All these figures show how widely exposed African countries are to cyber-attacks, compared to other economies. Sadly, Serianu’s Africa Cyber Security Report 2017, mentions that as many as 96% of cybersecurity incidents in Africa are not reported or remain unsolved. This further explains how cyber security has been overlooked by the African continent.


What needs to be done

Addressing the cyber security needs of water utilities in Africa starts from the acceptance of the threats that comes with the adoption of digital processes and making the safety of these systems a priority. To improve efforts being made by African water utilities in the area of cyber security the following recommendations can be considered.


Combining Efforts – Rightly, many utilities in Africa are building or thinking of establishing their own cyber security protocols within their organizations. As much as, tackling the menace of cyber-attacks individually is good, considering a collaborative and centralized system will be amazing. All African governments through the African Union (AU) and led by the African Ministers’ Council on Water (AMCOW) should come together to produce a cyber security law, framework or policy for the water and sanitation industry on the continent. This will help regulate and ensure that enough attention is given to cyber security by the water utilities.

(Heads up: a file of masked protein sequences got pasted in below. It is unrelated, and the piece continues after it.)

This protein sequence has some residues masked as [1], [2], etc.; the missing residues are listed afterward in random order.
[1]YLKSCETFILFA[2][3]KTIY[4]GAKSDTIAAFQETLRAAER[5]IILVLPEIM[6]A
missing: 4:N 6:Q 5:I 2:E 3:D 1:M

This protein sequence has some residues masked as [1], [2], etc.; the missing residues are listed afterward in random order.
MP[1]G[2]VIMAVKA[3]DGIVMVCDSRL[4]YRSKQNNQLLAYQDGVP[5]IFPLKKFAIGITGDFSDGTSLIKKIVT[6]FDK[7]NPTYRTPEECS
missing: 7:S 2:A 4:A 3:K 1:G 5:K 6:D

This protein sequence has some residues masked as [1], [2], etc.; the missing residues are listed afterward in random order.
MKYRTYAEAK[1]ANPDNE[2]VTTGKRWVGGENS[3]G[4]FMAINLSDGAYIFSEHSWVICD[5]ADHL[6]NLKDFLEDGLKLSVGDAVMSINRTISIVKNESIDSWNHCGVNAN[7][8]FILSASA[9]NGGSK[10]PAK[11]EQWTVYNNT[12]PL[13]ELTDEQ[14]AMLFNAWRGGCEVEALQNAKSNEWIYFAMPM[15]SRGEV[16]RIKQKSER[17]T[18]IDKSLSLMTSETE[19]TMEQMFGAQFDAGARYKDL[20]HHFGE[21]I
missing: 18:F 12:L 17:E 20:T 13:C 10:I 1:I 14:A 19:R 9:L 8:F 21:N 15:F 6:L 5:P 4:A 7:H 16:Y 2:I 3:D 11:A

On the other hand, all utilities in the region should join forces to establish data and cyber security centres across the continent. This act will reinforce the security of these utilities and the fact that is a collaborative effort makes it more difficult for cyber criminals to succeed with an attack on a particular utility. The Africa Water Association (AfWA)  can lead the way in implementing this solution.